These do not include the that other have. Despite this, however, they in no way appear lacking. These grayscale traditional are still extremely interesting and appealing in their own right. They are an equally strong display of the symbolic Japanese waves as well as the other elements that often go along with them.
6. Japanese Chest and Side Tattoos
While they don’t provide as much space as the back, a man’s chest and side do have ample room for several different types of .
Still, others might incorporate slightly larger elements, such as the Japanese hannya mask. Many different pieces can be done on the chest or side; these spots are great for Japanese .
7. Japanese Leg Tattoos
The leg arguably hosts some of the most creative and artful one can get. These beautiful arrangements include assortments of stunning Japanese designs placed together to form cohesive, fitting pieces of .
Japanese leg tattoos are not difficult to spot as they often stand out from other types of leg pieces on account of their signature symbols, , and schemes.
8. Traditional Japanese Grayscale Sleeves
While Japanese grayscale sleeves may sound just like all other Japanese sleeve tattoos, they are really quite unique. Yes, it is true that the primary difference between a Japanese grayscale sleeve and a Japanese sleeve is, well, the absence of in the former.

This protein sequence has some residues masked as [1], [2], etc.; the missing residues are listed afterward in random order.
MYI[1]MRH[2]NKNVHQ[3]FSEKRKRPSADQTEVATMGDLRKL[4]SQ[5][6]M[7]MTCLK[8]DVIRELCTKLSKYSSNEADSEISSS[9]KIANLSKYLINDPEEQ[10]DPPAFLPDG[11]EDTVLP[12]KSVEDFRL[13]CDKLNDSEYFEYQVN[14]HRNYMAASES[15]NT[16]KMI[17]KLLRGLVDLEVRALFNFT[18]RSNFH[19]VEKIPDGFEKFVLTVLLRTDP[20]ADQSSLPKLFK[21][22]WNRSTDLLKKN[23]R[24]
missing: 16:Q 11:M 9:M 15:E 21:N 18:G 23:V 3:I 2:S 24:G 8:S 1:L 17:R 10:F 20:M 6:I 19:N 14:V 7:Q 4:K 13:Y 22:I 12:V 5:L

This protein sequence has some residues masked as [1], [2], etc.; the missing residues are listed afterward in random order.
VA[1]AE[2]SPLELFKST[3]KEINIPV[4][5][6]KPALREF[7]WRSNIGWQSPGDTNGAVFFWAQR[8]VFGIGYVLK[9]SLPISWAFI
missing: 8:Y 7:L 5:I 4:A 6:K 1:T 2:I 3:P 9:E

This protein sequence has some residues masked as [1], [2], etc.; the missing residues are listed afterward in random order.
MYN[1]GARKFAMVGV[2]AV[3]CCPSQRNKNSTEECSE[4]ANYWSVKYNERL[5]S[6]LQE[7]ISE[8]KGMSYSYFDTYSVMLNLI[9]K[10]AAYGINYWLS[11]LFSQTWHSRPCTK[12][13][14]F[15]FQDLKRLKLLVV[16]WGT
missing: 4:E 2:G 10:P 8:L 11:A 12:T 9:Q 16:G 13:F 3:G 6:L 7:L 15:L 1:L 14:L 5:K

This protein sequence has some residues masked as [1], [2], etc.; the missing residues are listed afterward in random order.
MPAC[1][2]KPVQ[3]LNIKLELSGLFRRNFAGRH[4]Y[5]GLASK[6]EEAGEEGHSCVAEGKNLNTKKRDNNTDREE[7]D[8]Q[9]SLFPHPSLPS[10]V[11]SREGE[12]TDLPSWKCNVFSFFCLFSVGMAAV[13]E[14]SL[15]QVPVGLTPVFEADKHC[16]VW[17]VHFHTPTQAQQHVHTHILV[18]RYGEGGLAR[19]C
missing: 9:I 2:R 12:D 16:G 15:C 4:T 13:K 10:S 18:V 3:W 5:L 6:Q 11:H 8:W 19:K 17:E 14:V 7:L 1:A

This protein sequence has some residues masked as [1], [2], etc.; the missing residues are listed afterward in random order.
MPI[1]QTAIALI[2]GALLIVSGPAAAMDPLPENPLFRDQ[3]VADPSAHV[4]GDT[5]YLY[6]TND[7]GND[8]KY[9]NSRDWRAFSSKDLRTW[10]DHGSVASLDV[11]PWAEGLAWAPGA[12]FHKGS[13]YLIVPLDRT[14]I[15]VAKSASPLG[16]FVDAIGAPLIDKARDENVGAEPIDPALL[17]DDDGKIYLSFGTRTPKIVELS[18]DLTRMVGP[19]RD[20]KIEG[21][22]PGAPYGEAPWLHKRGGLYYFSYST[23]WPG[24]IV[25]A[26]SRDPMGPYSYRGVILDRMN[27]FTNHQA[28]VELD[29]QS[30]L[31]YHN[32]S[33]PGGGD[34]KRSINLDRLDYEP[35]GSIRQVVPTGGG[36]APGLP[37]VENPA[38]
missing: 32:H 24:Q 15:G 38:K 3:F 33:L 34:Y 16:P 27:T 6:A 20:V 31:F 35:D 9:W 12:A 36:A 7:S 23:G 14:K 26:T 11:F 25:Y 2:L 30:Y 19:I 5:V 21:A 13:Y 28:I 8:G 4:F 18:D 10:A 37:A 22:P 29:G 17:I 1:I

This does not, however, mean that these grayscale sleeves are not strongly appealing in themselves. The appearance of gray on the various Japanese sleeve designs is certainly quite a good look for all of those who wear it.
9. Black Ink and Blackout Japanese Wave Tattoos
done with have a flair all their own. They have a crispness to them that is unique. They also have a bit of a vintage feel, something that is not necessarily seen to quite the same degree in other types of the same pieces.
Blackout tattoos are an especially unique type of as they use black as the primary backdrop of the piece and essentially work out of it. These are truly exceptional examples of this .
Japanese Wave Tattoo FAQ
What are Japanese traditional tattoos?
Traditional Japanese tattoos are referred to as irezumi. Those that are done by hand are referred to as tebori; however, tattoo technology has caught up and most designs are now done by a tattoo artist using a machine.
Japanese traditional design features rich patterns and heavy single fill and bold outline designs often covering large areas of skin.
What is gradation in black and gray tattoos?
Gradation is often essential in Japanese black and gray tattoos or single color ink against variations in shading.
It’s the visual technique of gradually transitioning from one color hue to another or from one shade to another, and is employed to create shifts in space, distance, volume, and curved or rounded forms to make tattoos more complex.
How much does a color Japanese sleeve cost?
A full-color Japanese irezumi sleeve tattoo is at the top of the pricing spectrum. A Japanese sleeve will cost $1,500-$2,000 USD, even at a comparatively cheap average price of $150 per hour.
Experienced artists and Japanese tattooing specialists will charge more, while a sleeve from a Japanese tattoo artist master like Horiyoshi III could cost upwards of $10,000 USD for a colorful nagasode piece at a Tokyo or Osaka tattoo studio.